I have a rough in bathroom that was done in 1968 for the homeowners to finish. Cast iron pipes for shower and toilet are about 4 in. out of floor. How do I go about cutting them to install a toilet and a shower? To be flush with the concrete floor.

  • 1
    can you provide a pic... not exactly sure what you are trying.
    – DMoore
    Apr 19 '14 at 19:19
  • 2
    Why is it important that you cut them flush to the concrete?
    – Hank
    Apr 20 '14 at 3:56
  • Cast iron ( grey) cuts easily with something like a hacksaw; it cuts more like oak than steel. I once identified an item as cast iron ,not steel, by how easily I drilled a hole in it. Concrete does not cut easily. Feb 28 '19 at 16:59

Usually, the easiest way to cut cast iron pipe is with a snap cutter, but I don't think you could cut it completely flush with one. A sawzall with a long diamond tip blade might work for you. A diamond wheel in an angle grinder is another possibility. Alternatively, you could frame a wood floor to the height of your pipes.


If they really need to be flush, I'd recommend using a 4½" angle grinder. Cut the pipe close to the concrete with an aluminum oxide abrasive cut off wheel. Spring for the good ones, and get an extra. Finish the job with a flap disc, which will allow you to get in nice and close with good control. Your application won't require anything finer than 40Grit, which will give you a decent rate of material removal. Use a type 27 zirconia alumina disc. And PLEASE USE EYE PROTECTION.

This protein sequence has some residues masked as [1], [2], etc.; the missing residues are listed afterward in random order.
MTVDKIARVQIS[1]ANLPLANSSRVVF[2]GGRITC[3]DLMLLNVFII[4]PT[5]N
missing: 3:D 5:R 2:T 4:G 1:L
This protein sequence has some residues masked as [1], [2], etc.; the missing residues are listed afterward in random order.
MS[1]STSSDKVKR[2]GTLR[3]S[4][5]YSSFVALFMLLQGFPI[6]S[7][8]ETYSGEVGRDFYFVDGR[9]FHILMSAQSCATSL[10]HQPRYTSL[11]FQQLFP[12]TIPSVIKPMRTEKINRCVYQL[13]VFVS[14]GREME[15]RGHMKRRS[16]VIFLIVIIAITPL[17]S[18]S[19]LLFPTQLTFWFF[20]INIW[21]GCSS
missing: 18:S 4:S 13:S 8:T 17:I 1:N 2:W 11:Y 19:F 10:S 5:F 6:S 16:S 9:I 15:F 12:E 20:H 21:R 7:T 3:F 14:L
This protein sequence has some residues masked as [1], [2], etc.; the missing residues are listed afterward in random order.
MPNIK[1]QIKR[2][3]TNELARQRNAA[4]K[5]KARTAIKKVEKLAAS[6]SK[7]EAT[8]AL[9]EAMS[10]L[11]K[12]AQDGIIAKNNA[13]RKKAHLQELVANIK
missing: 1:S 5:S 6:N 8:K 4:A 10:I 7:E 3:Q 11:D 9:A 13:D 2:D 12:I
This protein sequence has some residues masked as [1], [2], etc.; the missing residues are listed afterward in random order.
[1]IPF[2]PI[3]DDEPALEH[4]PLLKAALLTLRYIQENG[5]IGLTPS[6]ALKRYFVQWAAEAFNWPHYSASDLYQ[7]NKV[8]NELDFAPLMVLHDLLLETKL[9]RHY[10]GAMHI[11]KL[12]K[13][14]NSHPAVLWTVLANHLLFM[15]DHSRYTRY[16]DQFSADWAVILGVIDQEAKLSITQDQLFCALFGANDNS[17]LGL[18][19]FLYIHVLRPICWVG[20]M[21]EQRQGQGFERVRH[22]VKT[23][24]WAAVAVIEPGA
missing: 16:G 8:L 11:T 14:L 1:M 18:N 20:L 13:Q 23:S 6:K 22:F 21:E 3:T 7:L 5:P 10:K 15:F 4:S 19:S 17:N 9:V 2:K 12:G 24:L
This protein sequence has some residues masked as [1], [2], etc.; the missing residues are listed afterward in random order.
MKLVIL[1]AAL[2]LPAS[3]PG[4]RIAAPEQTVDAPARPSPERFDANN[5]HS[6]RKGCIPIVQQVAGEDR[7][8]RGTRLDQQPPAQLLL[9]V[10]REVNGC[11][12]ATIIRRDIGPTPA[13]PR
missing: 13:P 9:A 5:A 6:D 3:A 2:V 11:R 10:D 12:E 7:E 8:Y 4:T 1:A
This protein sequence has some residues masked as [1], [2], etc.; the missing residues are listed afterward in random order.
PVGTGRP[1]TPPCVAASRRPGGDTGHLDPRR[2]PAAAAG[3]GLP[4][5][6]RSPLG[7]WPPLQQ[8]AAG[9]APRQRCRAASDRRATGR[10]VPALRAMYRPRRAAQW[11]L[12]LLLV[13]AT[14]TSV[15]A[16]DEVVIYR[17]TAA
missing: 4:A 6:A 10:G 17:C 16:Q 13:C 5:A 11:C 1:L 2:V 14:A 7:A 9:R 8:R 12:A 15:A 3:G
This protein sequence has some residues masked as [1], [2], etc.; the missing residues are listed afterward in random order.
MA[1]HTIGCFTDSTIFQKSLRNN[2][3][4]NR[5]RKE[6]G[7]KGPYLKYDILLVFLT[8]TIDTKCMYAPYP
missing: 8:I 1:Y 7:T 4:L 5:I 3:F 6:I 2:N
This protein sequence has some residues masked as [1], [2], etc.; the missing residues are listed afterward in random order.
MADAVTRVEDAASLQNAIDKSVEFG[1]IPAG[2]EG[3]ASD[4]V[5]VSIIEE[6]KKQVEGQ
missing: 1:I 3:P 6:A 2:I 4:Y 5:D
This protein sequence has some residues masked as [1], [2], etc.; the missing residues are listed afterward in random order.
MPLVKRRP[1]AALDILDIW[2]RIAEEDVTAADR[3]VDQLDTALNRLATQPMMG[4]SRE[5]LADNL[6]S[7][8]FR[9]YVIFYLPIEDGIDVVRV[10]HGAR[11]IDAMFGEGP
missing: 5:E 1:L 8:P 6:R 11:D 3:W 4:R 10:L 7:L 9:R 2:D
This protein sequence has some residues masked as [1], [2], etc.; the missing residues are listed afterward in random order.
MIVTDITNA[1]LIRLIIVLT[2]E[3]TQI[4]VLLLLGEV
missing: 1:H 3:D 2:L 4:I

Had a half bath where the 61 yr. old commode had a very slow constant leak/refill issue. Replaced all the internal parts possible, some twice. When I pulled it up to replace wax seal, noticed that the cast iron pipe was rigid and uneven/wavy with 1/2 inch or more differences in height. Took my angle grinderwith 40 grit ferrous metal cutter to it, after attempt with oscillating tool with metal cutting attachment. In 45 minutes, it wore out cutting just two inches. The angle cutter took 10 minutes, never wore out blade. *SPARKS! Tip: because of limited space, location, and sparks, I soaked old, large work towels dripping wet. I spread them out covering newly installed beadboard, baseboards, and flooring. I stuffed pipe to prevent metal from going down drain. IMPORTANTKeep a large bucket of water and a fire extinguisher within arms reach. I used nearly all the water to cool the wet towel in pipe, and rewet others. *There is alot of "dust", but a lot it got caught up in the towels. Still had to clean up from ceiling down. Use rags you can throw away, there will be dirty greasy wax in the "dust". Use the widely known name brand, blue grease cutting dish soap full strength on wet disposable rags. Don't bother rinsing out, gets gummy and rusty, just throw away. Will clean up easier and faster.

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